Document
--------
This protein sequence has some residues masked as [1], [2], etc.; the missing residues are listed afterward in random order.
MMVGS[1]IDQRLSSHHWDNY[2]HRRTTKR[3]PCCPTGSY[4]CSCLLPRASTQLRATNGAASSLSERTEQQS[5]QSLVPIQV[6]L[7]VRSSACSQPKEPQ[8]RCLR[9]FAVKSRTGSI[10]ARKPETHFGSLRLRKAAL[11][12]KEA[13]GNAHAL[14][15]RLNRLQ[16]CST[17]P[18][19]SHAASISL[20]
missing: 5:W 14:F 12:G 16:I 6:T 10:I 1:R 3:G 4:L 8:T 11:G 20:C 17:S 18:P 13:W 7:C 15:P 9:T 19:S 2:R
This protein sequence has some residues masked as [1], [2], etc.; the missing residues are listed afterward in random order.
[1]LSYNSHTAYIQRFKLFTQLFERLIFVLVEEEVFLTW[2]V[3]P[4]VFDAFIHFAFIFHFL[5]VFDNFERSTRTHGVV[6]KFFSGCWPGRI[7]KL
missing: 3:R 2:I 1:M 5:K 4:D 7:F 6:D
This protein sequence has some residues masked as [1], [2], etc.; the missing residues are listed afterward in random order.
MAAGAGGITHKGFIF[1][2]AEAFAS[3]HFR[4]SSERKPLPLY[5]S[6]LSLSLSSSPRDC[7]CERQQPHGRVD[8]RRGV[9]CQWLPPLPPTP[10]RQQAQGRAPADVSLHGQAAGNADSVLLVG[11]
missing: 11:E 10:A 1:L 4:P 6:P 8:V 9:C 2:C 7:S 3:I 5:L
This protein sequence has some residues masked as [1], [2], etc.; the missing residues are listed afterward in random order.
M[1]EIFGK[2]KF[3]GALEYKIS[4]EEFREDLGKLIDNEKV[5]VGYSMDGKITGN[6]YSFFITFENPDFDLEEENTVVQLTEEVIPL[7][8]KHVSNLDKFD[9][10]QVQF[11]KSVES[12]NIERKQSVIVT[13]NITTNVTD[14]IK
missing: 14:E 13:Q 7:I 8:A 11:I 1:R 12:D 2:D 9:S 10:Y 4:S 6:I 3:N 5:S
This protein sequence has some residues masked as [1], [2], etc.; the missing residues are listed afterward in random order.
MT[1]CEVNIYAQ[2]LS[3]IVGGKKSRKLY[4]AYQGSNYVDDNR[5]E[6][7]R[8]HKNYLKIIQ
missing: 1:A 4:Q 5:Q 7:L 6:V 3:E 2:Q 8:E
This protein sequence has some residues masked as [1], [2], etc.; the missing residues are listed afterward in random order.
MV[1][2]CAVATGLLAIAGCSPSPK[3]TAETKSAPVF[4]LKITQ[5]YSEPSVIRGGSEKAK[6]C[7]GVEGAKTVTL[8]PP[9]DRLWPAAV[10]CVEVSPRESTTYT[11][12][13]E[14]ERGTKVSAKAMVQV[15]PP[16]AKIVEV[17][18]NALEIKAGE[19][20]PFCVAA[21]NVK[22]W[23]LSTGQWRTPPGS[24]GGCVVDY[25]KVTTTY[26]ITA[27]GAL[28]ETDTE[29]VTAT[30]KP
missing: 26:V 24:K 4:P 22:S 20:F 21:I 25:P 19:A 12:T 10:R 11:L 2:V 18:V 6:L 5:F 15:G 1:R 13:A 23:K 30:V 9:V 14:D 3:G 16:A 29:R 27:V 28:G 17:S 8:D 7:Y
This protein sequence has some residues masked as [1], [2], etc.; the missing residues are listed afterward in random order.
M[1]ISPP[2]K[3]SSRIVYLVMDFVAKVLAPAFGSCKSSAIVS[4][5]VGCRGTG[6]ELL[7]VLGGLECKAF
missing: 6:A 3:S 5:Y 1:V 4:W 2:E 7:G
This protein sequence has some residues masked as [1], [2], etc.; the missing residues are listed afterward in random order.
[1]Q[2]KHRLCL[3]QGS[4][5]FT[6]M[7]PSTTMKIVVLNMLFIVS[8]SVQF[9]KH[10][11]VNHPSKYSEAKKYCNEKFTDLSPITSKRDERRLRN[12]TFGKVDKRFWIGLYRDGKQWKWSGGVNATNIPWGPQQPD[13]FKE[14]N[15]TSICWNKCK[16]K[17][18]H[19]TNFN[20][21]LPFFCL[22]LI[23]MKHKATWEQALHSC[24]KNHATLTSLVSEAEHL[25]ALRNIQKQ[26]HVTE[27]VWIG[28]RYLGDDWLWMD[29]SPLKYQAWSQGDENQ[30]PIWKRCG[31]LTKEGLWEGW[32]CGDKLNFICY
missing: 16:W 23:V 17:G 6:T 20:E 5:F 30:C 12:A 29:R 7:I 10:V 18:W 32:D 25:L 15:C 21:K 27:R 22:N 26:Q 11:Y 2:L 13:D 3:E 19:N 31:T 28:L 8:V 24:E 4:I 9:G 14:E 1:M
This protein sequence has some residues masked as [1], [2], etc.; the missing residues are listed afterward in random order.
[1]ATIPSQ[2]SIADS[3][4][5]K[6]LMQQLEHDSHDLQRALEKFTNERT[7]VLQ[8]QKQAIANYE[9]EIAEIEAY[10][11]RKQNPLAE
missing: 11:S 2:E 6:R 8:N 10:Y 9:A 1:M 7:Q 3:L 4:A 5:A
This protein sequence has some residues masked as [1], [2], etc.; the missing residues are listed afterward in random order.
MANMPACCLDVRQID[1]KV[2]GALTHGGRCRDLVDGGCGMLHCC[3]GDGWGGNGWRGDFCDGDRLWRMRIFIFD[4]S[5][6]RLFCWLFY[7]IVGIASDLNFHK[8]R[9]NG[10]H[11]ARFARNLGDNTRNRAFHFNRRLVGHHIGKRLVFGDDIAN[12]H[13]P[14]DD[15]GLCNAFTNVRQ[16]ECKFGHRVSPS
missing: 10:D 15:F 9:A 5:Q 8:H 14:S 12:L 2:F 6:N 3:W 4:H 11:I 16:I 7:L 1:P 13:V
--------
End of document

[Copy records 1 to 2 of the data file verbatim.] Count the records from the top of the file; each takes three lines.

This protein sequence has some residues masked as [1], [2], etc.; the missing residues are listed afterward in random order.
MMVGS[1]IDQRLSSHHWDNY[2]HRRTTKR[3]PCCPTGSY[4]CSCLLPRASTQLRATNGAASSLSERTEQQS[5]QSLVPIQV[6]L[7]VRSSACSQPKEPQ[8]RCLR[9]FAVKSRTGSI[10]ARKPETHFGSLRLRKAAL[11][12]KEA[13]GNAHAL[14][15]RLNRLQ[16]CST[17]P[18][19]SHAASISL[20]
missing: 5:W 14:F 12:G 16:I 6:T 10:I 1:R 3:G 4:L 8:T 11:G 20:C 17:S 18:P 13:W 7:C 15:P 9:T 19:S 2:R
This protein sequence has some residues masked as [1], [2], etc.; the missing residues are listed afterward in random order.
[1]LSYNSHTAYIQRFKLFTQLFERLIFVLVEEEVFLTW[2]V[3]P[4]VFDAFIHFAFIFHFL[5]VFDNFERSTRTHGVV[6]KFFSGCWPGRI[7]KL
missing: 3:R 2:I 1:M 5:K 4:D 7:F 6:D